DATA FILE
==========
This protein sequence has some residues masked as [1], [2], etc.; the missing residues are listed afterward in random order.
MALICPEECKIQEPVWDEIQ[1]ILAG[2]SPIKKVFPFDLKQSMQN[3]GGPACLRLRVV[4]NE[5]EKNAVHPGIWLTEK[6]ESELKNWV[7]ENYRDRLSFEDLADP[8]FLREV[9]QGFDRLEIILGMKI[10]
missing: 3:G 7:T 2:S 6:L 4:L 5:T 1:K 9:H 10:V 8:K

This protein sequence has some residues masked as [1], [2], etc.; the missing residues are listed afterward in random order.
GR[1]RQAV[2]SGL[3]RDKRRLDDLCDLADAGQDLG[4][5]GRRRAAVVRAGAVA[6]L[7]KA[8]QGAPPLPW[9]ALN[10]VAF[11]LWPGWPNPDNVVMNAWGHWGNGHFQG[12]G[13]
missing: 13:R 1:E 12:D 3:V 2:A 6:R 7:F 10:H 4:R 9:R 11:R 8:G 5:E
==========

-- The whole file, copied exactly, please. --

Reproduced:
This protein sequence has some residues masked as [1], [2], etc.; the missing residues are listed afterward in random order.
MALICPEECKIQEPVWDEIQ[1]ILAG[2]SPIKKVFPFDLKQSMQN[3]GGPACLRLRVV[4]NE[5]EKNAVHPGIWLTEK[6]ESELKNWV[7]ENYRDRLSFEDLADP[8]FLREV[9]QGFDRLEIILGMKI[10]
missing: 3:G 7:T 2:S 6:L 4:L 5:T 1:K 9:H 10:V 8:K

This protein sequence has some residues masked as [1], [2], etc.; the missing residues are listed afterward in random order.
GR[1]RQAV[2]SGL[3]RDKRRLDDLCDLADAGQDLG[4][5]GRRRAAVVRAGAVA[6]L[7]KA[8]QGAPPLPW[9]ALN[10]VAF[11]LWPGWPNPDNVVMNAWGHWGNGHFQG[12]G[13]
missing: 13:R 1:E 12:D 3:V 2:A 6:R 7:F 10:H 4:R 9:R 11:R 8:G 5:E